Animation in XAML (Part 3)

Introduction

In this article, I’m going to expand on the first posts, by providing an alternative way to chain animations. In this article http://pmichaelsdev.wordpress.com/2013/10/29/animation-in-xaml-part-1/, I showed how to use the BeginTime property to do this; and that works fine; however, I did come across, what appeared to me to be, a slightly more elegant way of doing this: events.

Just for the sake of being different, I’ll use a different animation

Using Events to Chain Animations in WPF

Let’s start by creating a button that spins when you click it. The code isn’t too dis-similar to that in Part 1. Let’s have a look at the XAML first:

         <Button x:Name="SpinAndDisappear" Width="200" Height="50" Content ="Don't press me" Click="SpinAndDisappear_Click"
                RenderTransformOrigin="0.5, 0.5">
            <Button.RenderTransform>
                <RotateTransform/>
            </Button.RenderTransform>
        </Button>

Two things to note here: The RenderTransformOrigin will make it spin round the centre. Remove that and it’ll spin round the top left corner (and that would be just silly); and the RotateTransform section. That has to be there in order for WPF to know it can rotate the button.

Okay, here’s the code to spin the button:

         private void SpinAndDisappear_Click( object sender, RoutedEventArgs e)
        {
            Storyboard spin = (Storyboard )FindResource("sbSpin");
            spin.Begin( this);

        }

If you’ve been paying close attention, you’ll notice that this won’t work (even without running it and getting an error saying it can’t find the storyboard!). Here’s what the storyboard should look like:

    <Window.Resources >
        <Storyboard x:Key="sbSpin">
            <DoubleAnimation
              Storyboard.TargetName="SpinAndDisappear"
              Storyboard.TargetProperty="(Button.RenderTransform).(RotateTransform.Angle)"
              From="0"
              To="360"
              Duration="0:0:3" />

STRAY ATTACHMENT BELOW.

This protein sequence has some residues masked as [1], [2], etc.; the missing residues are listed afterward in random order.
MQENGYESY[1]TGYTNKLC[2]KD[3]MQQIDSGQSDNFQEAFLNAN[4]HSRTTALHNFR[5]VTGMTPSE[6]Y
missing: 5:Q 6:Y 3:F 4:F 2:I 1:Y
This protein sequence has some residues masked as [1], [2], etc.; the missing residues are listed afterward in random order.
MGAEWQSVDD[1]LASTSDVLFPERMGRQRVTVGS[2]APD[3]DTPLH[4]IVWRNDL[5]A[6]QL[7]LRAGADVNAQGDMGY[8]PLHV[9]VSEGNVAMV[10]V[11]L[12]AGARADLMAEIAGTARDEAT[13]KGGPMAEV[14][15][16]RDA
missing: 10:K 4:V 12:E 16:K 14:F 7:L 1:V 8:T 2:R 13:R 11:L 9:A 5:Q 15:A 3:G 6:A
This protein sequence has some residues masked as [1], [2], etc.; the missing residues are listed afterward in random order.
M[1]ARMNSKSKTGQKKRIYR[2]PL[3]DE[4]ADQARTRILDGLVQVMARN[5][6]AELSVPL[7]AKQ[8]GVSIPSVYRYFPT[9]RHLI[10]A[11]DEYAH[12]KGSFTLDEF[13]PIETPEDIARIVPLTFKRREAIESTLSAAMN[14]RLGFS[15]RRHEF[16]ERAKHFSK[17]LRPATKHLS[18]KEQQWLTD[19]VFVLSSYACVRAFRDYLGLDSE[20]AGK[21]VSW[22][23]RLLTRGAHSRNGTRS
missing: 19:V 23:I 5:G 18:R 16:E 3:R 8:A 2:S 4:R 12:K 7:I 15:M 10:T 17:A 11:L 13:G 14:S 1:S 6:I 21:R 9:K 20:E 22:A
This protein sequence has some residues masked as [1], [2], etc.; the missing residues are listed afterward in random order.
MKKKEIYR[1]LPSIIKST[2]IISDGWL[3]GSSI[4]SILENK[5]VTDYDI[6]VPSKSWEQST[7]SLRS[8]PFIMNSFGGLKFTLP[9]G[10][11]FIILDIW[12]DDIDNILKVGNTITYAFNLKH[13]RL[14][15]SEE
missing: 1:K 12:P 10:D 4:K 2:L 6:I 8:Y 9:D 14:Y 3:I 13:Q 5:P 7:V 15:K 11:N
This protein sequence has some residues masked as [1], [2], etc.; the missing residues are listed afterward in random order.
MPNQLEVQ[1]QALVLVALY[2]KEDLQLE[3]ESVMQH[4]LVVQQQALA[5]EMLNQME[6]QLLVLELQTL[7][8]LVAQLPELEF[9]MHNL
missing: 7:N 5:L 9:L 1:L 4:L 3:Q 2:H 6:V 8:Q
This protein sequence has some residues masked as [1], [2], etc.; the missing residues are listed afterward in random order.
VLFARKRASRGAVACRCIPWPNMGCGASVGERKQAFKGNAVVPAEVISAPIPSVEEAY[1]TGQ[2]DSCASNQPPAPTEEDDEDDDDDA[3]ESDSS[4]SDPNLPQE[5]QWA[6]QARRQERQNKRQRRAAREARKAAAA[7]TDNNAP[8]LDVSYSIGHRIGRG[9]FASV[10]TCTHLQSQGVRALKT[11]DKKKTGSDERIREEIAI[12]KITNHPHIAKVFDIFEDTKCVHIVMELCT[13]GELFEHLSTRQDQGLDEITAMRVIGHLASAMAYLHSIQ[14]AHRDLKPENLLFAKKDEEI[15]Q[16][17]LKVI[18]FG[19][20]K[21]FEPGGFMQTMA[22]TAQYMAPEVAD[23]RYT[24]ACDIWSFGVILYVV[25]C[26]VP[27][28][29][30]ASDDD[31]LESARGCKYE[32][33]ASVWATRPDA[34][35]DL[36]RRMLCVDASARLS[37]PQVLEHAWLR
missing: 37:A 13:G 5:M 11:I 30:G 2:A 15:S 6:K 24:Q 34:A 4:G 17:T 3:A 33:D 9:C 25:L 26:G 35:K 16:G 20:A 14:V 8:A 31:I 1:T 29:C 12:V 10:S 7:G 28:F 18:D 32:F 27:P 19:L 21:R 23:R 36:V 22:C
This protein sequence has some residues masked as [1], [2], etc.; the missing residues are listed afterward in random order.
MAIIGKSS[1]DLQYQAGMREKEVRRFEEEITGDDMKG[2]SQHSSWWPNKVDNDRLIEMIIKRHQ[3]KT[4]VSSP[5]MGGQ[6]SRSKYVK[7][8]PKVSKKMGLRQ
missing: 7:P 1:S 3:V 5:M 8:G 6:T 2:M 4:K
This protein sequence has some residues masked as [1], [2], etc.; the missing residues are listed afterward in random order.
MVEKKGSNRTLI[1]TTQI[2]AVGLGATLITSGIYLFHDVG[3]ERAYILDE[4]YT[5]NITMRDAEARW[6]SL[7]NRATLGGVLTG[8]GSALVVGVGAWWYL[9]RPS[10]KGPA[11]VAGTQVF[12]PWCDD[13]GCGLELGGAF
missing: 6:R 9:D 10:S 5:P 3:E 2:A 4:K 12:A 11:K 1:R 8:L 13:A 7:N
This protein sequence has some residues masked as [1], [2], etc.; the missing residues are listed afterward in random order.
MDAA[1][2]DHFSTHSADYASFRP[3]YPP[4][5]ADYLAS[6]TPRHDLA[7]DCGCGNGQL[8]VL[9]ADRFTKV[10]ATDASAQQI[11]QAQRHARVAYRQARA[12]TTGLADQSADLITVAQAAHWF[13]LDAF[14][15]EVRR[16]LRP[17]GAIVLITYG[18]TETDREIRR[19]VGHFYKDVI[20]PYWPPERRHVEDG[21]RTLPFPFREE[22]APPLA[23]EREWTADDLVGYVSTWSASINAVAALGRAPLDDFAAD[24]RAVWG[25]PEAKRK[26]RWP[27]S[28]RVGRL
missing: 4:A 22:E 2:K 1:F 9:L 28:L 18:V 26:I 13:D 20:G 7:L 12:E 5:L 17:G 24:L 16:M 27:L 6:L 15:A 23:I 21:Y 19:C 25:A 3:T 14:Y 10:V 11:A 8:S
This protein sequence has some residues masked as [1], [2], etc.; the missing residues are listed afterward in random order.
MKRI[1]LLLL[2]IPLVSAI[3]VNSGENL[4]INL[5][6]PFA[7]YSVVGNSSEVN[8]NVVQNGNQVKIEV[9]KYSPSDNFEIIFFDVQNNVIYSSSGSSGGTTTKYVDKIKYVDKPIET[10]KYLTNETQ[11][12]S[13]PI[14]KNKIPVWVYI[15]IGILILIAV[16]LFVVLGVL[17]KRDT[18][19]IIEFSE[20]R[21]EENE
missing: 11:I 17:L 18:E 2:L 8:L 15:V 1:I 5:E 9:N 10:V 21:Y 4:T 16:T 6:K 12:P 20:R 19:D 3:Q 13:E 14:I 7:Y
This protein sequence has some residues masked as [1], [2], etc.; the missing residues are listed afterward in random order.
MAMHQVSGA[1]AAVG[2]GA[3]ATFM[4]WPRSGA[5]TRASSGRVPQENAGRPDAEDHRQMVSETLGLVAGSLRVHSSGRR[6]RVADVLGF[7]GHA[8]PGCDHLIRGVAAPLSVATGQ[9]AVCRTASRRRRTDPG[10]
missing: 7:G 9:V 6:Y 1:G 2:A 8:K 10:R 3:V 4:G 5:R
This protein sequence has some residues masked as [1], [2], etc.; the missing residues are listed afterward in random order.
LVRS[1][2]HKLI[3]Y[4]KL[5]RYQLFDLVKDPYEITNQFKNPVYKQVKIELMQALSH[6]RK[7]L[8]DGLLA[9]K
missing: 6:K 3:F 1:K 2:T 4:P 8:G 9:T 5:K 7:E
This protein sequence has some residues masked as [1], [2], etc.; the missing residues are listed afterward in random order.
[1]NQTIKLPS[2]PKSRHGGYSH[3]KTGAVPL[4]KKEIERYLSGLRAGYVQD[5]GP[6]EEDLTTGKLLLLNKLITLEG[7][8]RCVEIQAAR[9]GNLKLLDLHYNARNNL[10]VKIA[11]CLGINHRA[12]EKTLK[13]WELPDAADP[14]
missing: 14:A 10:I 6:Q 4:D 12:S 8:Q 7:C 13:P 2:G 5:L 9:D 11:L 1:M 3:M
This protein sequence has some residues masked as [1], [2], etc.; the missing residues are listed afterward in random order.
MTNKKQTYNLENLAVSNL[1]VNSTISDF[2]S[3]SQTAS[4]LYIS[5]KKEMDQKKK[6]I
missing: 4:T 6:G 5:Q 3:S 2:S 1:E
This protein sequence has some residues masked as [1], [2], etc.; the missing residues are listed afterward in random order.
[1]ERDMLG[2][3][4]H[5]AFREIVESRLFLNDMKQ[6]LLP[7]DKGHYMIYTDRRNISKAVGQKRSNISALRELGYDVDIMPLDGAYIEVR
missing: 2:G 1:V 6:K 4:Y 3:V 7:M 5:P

</Storyboard>
    </Window.Resources >

That’s better, try that and you’ll have a spinning button.

Okay, so it spins. It’s not that impressive to be honest. Lets add another effect to the storyboard to make it more impressive (the clue to what that will be is in the name of the button). Let’s create that effect now:

     <Window.Resources>;
        <Storyboard x :Key="sbDisappear">
            <DoubleAnimation
                Storyboard.TargetName="SpinAndDisappear2"
                           Storyboard.TargetProperty="(Button.RenderTransform).(ScaleTransform.ScaleX)"
                           From="1" To ="0" Duration="0:0:0.2"/>
            <DoubleAnimation
                Storyboard.TargetName="SpinAndDisappear2"
                           Storyboard.TargetProperty="(Button.RenderTransform).(ScaleTransform.ScaleY)"
                           From="1" To ="0" Duration="0:0:0.2"/>
        </Storyboard>

If you’re starting to think this is getting repetitive then there’s a reason (that you’re thinking that – it is).

Now, let’s hook that in, first, just handle the Completed event of the spin:

         <Storyboard x :Key="sbSpin">
            <DoubleAnimation
              Storyboard.TargetName="SpinAndDisappear2"
              Storyboard.TargetProperty="(Button.RenderTransform).(RotateTransform.Angle)"
              From="0"
              To="360"
              Duration="0:0:3" Completed ="DoubleAnimation_Completed" />
        </Storyboard>

Finally, here’s the code for the DoubleAnimation_Completed:

         private void DoubleAnimation_Completed( object sender, EventArgs e)
        {
            Button b = ( Button)SpinAndDisappear;

            DoubleAnimation da = new DoubleAnimation (b.Width, 0, TimeSpan.FromSeconds(.5));
            b.BeginAnimation( Button.WidthProperty, da);

            DoubleAnimation da2 = new DoubleAnimation (b.Height, 0, TimeSpan.FromSeconds(.5));
            b.BeginAnimation( Button.HeightProperty, da2);

        }

Again, not rocket science, but probably the least familiar thing so far. Basically, I’m taking a reference to the button, creating a DoubleAnimation and starting it (twice, one for width and one for height).

But that looks a bit odd… and seems useless

That’s it; you now have a button that spins, and then disappears. Okay, well, wouldn’t it be much better if it just span and disappeared at the same time?

Yes!

Next post!

One thought on “Animation in XAML (Part 3)

  1. Pingback: Animation in XAML (Part 4) | Arrested Developing

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